We are here to encourage the development of gifted young singers and to stimulate the growth of New York City's invaluable chamber opera companies. But we will not neglect the Metropolitan Opera either. Get ready for bouquets and brickbats.

Saturday, June 6, 2015

Caroline Miller, Angela Dinkelman, Jazmin DeRice, Rebecca Paul, and Adam Klein

It is astonishing that the small and scrappy Utopia Opera would even consider mounting a challenging opera like Richard Strauss' Ariadne auf Naxos. It is even more astonishing that they succeeded admirably, presenting a highly entertaining and honorable production of this century old work. But then company founder and director William Remmers is undauntable and unflappable in the face of any challenge. His motto must be "Bring it On!"

Hugo von Hofmannsthal's libretto is replete with humor but bears serious undertones. We are in the home of "the richest man in Vienna" who has planned an evening's entertainment involving a new work by a young composer, an opéra seria about Ariadne, abandoned on the island of Naxos by her lover Theseus. This is to be followed by a light entertainment of the opéra comique genre involving commedia del'arte characters. We are led to consider a society's concern with "high art" versus "low art". We are not the first generation to face this choice.

In order to be finished in time for the 9:00 fireworks, it has been decided at the last minute to present the two works on the same stage at the same time--a preposterous notion of course but a juxtaposition leading to some interesting situations when the flirtatious Zerbinetta (Jessica Philpot) tries to get the suicidal Ariadne (Rebecca Paul) to cheer up and find a new lover. Ariadne longs for death and the arrival of the god Bacchus (Adam Klein) is mistaken for Hermès who will take her to the underworld.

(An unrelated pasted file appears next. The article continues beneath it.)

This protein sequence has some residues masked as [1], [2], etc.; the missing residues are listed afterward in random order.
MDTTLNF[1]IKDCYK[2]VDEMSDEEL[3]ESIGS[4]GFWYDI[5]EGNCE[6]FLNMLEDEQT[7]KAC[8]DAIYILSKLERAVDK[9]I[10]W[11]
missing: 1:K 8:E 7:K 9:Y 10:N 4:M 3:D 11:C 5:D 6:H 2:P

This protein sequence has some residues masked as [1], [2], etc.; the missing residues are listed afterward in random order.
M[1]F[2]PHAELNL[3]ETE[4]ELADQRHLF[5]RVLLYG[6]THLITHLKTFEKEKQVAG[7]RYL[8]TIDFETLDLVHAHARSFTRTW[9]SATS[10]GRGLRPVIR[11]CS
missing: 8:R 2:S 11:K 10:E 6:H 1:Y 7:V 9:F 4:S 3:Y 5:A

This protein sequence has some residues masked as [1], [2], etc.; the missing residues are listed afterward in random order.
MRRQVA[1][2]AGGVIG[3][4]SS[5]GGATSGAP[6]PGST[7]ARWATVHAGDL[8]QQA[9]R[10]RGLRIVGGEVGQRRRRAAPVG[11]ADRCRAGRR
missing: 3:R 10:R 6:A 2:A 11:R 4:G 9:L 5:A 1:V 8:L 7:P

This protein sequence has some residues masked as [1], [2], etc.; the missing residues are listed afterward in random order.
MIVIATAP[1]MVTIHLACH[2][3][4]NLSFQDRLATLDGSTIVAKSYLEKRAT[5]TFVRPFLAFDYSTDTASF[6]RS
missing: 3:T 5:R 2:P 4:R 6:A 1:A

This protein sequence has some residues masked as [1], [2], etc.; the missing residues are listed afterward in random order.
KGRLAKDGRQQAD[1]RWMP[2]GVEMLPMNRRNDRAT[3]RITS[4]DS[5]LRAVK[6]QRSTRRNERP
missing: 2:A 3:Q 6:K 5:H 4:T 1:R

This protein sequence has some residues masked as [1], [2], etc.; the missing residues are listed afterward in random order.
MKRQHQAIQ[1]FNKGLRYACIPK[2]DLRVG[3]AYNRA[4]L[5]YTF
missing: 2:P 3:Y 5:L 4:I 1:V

The music is lush, complex, and heavily orchestrated. Happily, the live orchestra, conducted by polymath Mr. Remmers, was up to the challenge and the textures of Christopher Fecteau's orchestral reduction ensured that nothing was lost.

The parts were well cast, for the most part, and the sizable voices did justice to the work. Elizabeth Bouk was dramatically convincing as the neophyte composer who was understandably furious about the trashing of her work but somewhat mollified by the attentions of Zerbinetta.

Notable were the three nymphs who sang in gorgeous harmony, reminding us that Richard Wagner had considerable influence on Strauss.  Sopranos Angela Dinkelman as Naiad and Caroline Miller as Echo were joined by mezzo-soprano Jazmin DeRice as Dryade. Not only were they gorgeously costumed (wardrobe by Eric Lamp) and spectacularly made up by Rachel Estabrook, but they sported long ribbons from each finger which somehow made us think of the Rhinemädchens.

The difficult music for the three leads was well-performed and the smaller roles were as well. Zerbinetta's companions Truffaldino (Roman Laba), Scaramuccio (Samuel Themer), Brighella (Gilad Paz who also sang the role of the dance master), and Harlekin (Jonathan Rohr who sang a fine duet with Ms. Philpot)--all of them added horseplay and humor.

Veteran baritone Richard Holmes did a fine job as the Music Master who tried to console the young composer with the wisdom that age brings. One does best to accept what one cannot change! The officious Major-Domo, a spoken role, was well handled by David Seatter. Stage Director Benjamin Spierman took on the role of a Lackey and also translated the excellent titles. Notably, everyone's German was comprehensible.

Fortunately for New York opera lovers, there will be THREE more performances, one tonight and again next Friday and Saturday nights--all at 7:30 at Hunter College. Tickets are very modestly priced for this quality of work. Don't miss an opportunity to hear some stirringly conducted music and a finely directed drama.

(c) meche kroop

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